Did you get a fancy new camera for Christmas this year (or for me a few years ago :)) and have no idea how to get those awesome pictures you know are possible. We are very lucky to have a guest blogger this month, Erika Anderson from Erika A. Photography. Erika gives us some suggestions to get those great shots of your pets. If you feel you need to watch a pro in action, then come visit us during one of Erika's ACTION winter photo days at Shake-a-Paw's outside agility field in (3400 Wallace Road) South Mountain on Saturday February 22. Cost will be $70 for 30 minutes. That includes 5 images emailed at 8x10 size chosen by you from a online gallery. To book a spot for the pictures from 1pm to 4pm send us an email at info at dogtraining.ca. If you have been reading our blog, Erika did all the pictures in our December series Holiday, Company and Dogs.
Now here is Erika
After adopting my first Border Collie mix in 2001 I started photographing dogs and cats. Since then, many people often ask me what camera I use to get the fun shots of dogs outside. I always laugh because I don't believe its the camera, but your technique and artistic eye. Of course practice and patience are a key element to photography in general, but understanding your lighting will make or break the image.
So lets take your typical winter day, during a snow storm or right after when it is cloudy and/or dull outside. Look around you, there are no shadows.. Perfect for photos??!! Yes :) Think of the ground, it is all white, perfect to reflect natural light. Think of the snow as a soft light from below, just like the soft light from above.
Look into the eyes of Breeze. You can see reflection from below and above.
This creates a soft even lighting for the dog.
Lets check out a photo taken on a winter day but with the sun as a bright bold light!
This is when you have to watch your subject more closely, checking for shadows and making sure the sun is not behind or directly in front of your dog. Look into Abby's eyes, you can see that the main light source is from above, with a slight reflection from below thanks to the snow. This fills in the shadows under she chest and surrounding areas that with out the reflective snow could end up dark.
Now that you can see how the lighting provides the right contrast and balance to a photo, we will now figure out our shutter speed. Something that every photographer needs to capture the ACTION!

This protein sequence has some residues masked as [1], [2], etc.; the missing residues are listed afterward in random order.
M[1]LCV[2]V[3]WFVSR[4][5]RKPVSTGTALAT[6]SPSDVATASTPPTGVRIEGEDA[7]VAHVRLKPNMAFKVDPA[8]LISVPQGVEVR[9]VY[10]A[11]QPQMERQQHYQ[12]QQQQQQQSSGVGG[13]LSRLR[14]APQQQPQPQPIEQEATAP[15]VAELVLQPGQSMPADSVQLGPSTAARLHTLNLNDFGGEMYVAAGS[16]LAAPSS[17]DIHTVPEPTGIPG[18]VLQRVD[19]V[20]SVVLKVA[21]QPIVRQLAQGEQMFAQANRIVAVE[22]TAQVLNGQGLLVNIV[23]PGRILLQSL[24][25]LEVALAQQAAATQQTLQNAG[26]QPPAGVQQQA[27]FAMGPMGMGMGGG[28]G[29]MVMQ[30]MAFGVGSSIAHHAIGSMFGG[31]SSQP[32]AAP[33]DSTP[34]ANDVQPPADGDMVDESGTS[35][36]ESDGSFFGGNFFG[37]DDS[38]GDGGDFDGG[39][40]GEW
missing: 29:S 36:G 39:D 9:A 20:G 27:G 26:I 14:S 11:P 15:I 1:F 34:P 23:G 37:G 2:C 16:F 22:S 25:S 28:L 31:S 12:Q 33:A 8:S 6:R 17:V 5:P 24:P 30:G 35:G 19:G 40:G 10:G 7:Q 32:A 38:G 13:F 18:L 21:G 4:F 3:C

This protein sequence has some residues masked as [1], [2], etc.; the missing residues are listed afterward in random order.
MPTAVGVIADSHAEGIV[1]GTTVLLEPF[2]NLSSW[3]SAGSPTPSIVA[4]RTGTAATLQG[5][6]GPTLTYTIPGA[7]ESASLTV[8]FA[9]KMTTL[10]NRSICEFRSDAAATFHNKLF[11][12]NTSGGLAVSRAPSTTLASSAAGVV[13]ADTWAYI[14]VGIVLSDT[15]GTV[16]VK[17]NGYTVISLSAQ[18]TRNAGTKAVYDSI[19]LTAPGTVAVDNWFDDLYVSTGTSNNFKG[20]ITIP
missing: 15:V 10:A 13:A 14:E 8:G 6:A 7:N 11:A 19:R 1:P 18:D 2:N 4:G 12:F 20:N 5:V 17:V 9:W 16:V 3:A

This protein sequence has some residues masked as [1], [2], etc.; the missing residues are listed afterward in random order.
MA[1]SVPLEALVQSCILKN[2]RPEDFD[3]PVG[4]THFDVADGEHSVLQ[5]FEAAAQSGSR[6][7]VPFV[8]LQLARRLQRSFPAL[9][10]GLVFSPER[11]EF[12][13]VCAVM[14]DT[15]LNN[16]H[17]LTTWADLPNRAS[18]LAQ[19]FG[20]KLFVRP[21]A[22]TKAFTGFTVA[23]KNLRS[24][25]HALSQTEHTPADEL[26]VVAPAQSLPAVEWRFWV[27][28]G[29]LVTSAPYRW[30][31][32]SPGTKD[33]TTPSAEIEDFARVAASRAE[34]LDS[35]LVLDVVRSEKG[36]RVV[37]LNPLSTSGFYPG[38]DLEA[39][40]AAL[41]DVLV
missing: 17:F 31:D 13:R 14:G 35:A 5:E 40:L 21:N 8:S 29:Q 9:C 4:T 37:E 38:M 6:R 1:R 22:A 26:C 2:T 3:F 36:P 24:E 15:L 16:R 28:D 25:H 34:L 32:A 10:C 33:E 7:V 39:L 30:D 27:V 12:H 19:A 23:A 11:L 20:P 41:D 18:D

Action is all about speed, so the higher the shutter speed the faster your camera will capture the image. Faster the image is captured the less blur you will get.
So the image above is taken on a sunny day. The sun will definitely make your shutter speed fast. The more light you have, the faster your shutter speed can capture the image. Take note where their shadows are, this tells you where the light source (the sun) is coming from. In having the light in front of your subjects (Abby and Fae) it creates a darker backdrop, enhancing the blue sky. Everyone loves a blue sky :) Plus it add's more details to the snow.
And then you ask, well what if its not sunny... How do you get a high shutter speed on a cloudy/dull day?
Your ISO option now comes into play as an important roll..
This is like when you would buy film and the options were, 100, 200, 400, 800, 1600. All digital SLR's have the option of many different ISO's. The down side to pumping them up to 1600+ is you tend to get what looks like grain or no usually sharp images. Most of the time if you are shooting during a cloudy snow day you should be fine at 400 ISO. On a sunny day 100 ISO
Now get bundled up, bring some toys and get shooting! Practice, practice practice, with digital there are endless possibilities. The way to learn is to experiment until you reach your snowy photographic goals.
Thank you Erica.
We would love to see how your pictures turn out. Send them in and we will add them to our picture gallery on the website.